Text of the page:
The BBC’s reluctance to mention God at appropriate moments almost appears to be policy.  Take for example Usain Bolt’s triumph at the Olympics last year in the 200m. As Bolt, who is well-known is a devout Christian, fell to his knees manifestly thanking God for his victory, the BBC presenter decided to describe this spontaneous act of worship as Bolt having ‘a moment to himself’. This was utterly not the case, yet it was passed over with embarrassment, under the pretence that it was something it clearly was not.

Given the BBC’s reluctance to give Mrs Greaves’ words and faith a fair airing, especially considering what she has been through, it seems only right that it should be done here:

Maureen Greaves, is a Church Army Evangelist at St Saviours Church in High Green,  Sheffield, working primarily with children and families who have had a limited experience of church. She and her husband Alan had dedicated much of their lives to church and community work before his murder.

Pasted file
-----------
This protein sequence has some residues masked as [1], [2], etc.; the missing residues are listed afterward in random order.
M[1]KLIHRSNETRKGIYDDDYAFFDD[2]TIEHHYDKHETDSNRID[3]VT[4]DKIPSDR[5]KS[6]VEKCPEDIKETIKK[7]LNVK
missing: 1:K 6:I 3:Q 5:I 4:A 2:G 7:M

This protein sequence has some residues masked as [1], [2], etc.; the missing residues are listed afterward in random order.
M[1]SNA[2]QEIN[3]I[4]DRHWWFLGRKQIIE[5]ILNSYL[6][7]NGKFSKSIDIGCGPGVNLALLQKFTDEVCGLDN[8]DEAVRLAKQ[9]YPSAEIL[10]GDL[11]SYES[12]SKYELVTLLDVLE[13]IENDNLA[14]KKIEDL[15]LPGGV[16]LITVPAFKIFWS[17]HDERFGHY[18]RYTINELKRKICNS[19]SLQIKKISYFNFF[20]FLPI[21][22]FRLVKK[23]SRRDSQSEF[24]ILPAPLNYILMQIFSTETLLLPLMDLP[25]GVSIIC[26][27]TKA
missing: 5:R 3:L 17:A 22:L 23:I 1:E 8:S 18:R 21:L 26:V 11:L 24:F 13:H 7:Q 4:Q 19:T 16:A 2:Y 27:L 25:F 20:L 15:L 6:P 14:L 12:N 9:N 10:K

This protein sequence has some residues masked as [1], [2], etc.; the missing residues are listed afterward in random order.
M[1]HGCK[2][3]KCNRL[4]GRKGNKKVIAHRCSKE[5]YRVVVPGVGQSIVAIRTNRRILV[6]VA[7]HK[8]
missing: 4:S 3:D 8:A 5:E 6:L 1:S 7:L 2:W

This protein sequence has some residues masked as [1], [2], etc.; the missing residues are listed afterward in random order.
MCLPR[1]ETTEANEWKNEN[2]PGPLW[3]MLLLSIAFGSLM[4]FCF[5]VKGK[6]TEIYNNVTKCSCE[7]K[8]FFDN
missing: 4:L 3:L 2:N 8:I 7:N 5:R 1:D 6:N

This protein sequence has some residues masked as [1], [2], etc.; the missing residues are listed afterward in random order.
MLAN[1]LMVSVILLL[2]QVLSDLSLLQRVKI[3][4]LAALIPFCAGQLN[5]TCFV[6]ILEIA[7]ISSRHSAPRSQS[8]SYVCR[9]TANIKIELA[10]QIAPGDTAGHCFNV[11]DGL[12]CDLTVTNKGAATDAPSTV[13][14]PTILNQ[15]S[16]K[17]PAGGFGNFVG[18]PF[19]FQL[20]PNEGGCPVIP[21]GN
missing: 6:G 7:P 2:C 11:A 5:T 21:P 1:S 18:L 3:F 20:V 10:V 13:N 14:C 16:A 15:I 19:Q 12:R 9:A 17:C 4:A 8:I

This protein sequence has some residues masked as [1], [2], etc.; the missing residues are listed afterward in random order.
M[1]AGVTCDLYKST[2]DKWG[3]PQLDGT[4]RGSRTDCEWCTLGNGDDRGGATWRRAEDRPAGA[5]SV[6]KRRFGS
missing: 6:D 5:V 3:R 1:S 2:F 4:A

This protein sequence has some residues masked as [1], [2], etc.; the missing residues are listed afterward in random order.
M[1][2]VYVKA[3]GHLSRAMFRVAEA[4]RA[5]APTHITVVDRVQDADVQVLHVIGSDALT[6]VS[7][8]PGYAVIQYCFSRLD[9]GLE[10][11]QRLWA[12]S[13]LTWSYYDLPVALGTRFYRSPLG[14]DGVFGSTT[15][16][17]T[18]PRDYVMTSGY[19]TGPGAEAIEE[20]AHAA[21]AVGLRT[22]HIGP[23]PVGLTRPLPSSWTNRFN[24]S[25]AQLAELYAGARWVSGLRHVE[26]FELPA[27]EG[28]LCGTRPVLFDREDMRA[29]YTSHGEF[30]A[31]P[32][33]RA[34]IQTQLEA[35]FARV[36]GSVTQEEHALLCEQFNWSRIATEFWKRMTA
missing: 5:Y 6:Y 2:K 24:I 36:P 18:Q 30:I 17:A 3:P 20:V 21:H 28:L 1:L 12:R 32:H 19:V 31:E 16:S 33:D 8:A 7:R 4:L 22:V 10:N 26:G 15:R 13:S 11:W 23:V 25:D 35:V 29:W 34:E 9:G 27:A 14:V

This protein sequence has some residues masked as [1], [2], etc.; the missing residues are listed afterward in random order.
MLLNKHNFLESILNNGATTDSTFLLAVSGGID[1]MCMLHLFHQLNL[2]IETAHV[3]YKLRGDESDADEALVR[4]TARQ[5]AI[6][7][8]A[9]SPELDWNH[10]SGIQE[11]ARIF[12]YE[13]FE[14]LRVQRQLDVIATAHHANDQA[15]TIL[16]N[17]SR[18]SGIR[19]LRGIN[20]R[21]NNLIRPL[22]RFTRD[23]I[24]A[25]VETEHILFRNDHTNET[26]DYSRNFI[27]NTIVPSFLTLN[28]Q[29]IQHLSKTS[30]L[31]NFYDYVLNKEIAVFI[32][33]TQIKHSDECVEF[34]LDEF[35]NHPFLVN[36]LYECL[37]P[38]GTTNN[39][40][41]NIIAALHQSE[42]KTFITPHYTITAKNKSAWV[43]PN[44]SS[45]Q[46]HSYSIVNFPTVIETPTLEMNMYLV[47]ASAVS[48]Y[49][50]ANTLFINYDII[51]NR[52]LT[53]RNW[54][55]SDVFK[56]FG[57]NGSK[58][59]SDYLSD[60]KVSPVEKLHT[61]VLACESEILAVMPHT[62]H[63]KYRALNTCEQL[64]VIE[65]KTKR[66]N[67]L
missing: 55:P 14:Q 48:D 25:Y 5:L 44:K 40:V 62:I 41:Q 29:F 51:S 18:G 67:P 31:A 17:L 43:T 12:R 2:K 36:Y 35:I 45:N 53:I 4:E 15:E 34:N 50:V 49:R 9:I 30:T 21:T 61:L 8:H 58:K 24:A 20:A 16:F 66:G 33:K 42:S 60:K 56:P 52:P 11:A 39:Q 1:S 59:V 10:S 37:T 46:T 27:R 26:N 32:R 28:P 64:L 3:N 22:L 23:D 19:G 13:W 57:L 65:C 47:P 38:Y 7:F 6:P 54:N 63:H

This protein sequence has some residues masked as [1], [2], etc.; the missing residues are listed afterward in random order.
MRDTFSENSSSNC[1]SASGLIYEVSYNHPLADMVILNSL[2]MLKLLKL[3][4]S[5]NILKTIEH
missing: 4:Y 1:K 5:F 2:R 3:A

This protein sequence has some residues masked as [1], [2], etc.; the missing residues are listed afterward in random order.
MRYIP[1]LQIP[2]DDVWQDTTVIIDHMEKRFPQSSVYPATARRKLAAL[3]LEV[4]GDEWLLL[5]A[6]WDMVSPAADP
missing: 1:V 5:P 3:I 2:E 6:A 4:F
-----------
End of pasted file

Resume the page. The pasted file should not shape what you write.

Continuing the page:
As her husband of 40 years lay dying in hospital at Christmas, the 64-year-old found it within herself to “place in God’s hands” the people who killed him. Now, following the trial, she has admitted that “Forgiving my Alan’s killers is daily struggle” and she is “constantly fighting the battle” to keep to her promise.

In a eulogy at his funeral Mrs Greaves said she had decided to forgive the two men as it was what her husband would have wanted: